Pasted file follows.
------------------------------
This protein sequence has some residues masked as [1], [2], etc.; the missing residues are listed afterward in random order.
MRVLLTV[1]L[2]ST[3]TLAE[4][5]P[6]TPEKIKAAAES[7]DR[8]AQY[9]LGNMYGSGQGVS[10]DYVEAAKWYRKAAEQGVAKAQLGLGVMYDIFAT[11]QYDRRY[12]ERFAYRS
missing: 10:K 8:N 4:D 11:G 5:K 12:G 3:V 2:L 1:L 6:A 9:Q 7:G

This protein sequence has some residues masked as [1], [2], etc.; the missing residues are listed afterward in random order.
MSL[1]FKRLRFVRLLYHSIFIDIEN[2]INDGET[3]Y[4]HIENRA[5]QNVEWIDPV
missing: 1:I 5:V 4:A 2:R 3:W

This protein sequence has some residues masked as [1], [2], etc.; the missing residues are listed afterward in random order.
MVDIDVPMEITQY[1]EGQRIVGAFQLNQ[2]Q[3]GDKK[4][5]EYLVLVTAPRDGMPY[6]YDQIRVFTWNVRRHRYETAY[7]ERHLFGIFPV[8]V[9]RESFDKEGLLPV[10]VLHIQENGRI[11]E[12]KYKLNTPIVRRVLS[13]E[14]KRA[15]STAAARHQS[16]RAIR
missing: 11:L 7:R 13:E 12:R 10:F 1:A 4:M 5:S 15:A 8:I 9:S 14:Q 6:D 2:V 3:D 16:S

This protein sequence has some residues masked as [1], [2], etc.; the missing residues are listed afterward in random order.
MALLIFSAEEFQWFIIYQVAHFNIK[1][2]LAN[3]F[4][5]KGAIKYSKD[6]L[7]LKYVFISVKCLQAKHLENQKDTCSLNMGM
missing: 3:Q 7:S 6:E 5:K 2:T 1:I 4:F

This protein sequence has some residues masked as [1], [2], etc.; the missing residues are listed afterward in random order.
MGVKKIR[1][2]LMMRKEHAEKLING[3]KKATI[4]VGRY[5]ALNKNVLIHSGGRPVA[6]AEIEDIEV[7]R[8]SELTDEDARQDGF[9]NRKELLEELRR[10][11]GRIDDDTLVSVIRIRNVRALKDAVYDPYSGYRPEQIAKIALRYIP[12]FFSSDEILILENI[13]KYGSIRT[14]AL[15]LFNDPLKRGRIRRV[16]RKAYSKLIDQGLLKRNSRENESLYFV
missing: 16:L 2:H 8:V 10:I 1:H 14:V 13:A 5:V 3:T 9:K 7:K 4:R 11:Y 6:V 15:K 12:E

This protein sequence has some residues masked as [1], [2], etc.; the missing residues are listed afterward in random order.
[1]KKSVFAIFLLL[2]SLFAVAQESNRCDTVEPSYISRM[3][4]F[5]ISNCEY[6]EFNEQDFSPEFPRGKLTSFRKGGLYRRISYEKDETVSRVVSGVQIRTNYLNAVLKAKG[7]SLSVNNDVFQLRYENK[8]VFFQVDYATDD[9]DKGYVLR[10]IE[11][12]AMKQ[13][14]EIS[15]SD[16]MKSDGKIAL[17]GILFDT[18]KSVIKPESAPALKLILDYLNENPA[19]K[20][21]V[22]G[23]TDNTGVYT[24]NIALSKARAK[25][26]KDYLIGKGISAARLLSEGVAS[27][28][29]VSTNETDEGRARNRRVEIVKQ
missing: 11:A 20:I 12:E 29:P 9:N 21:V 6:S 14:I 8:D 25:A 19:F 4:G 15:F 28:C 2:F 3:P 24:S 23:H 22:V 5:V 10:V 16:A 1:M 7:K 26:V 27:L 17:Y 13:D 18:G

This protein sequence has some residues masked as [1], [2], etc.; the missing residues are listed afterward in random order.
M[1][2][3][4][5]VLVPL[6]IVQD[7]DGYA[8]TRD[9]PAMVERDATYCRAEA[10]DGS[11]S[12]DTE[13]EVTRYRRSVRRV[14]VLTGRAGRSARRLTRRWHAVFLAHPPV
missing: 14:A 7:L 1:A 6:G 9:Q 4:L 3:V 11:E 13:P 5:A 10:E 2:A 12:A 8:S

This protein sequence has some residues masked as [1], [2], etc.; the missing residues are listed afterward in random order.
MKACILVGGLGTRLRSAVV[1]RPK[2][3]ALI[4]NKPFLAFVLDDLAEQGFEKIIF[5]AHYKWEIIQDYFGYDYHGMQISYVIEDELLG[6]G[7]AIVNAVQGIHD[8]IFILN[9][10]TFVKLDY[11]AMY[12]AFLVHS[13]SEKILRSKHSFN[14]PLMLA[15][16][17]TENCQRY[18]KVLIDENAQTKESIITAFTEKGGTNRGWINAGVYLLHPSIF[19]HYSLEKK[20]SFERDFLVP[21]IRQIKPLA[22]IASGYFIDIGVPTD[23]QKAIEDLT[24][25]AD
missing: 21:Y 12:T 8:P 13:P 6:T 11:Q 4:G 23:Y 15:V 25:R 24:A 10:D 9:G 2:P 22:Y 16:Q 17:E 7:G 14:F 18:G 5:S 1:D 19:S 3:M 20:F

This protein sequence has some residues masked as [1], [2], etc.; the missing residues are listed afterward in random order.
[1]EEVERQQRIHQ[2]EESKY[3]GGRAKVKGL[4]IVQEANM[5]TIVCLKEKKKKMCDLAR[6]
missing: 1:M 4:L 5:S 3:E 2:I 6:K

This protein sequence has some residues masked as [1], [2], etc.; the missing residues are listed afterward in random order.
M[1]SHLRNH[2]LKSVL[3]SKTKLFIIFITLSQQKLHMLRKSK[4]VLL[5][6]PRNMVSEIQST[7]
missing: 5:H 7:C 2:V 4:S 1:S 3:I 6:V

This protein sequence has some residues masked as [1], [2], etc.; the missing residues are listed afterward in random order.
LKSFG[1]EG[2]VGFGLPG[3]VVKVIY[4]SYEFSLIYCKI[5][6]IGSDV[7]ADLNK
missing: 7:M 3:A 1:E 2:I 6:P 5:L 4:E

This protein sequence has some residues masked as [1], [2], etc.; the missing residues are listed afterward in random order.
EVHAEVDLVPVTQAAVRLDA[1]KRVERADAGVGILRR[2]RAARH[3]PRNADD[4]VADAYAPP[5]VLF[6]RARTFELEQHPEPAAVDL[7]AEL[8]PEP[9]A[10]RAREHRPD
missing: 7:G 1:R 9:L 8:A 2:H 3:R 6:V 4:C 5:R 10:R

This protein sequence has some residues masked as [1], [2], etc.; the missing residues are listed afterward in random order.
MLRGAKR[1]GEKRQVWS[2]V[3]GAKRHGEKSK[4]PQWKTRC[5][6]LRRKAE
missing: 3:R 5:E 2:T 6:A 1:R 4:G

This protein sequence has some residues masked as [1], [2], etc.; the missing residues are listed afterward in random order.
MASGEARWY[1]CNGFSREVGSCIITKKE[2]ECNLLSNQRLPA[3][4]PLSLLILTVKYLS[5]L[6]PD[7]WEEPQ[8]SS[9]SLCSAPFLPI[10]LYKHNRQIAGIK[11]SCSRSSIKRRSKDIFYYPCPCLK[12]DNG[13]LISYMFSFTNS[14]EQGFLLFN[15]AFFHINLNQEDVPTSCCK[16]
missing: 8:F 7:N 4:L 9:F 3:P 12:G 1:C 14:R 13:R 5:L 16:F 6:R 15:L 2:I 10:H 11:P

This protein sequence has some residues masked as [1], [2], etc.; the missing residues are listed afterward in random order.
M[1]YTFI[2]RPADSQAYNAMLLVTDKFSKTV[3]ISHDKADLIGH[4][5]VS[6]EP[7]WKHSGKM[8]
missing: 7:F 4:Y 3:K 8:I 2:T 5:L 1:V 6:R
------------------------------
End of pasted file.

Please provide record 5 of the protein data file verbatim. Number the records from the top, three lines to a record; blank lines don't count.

This protein sequence has some residues masked as [1], [2], etc.; the missing residues are listed afterward in random order.
MGVKKIR[1][2]LMMRKEHAEKLING[3]KKATI[4]VGRY[5]ALNKNVLIHSGGRPVA[6]AEIEDIEV[7]R[8]SELTDEDARQDGF[9]NRKELLEELRR[10][11]GRIDDDTLVSVIRIRNVRALKDAVYDPYSGYRPEQIAKIALRYIP[12]FFSSDEILILENI[13]KYGSIRT[14]AL[15]LFNDPLKRGRIRRV[16]RKAYSKLIDQGLLKRNSRENESLYFV
missing: 16:L 2:H 8:V 10:I 1:H 14:V 13:A 5:V 3:T 9:K 7:K 4:R 11:Y 6:V 15:K 12:E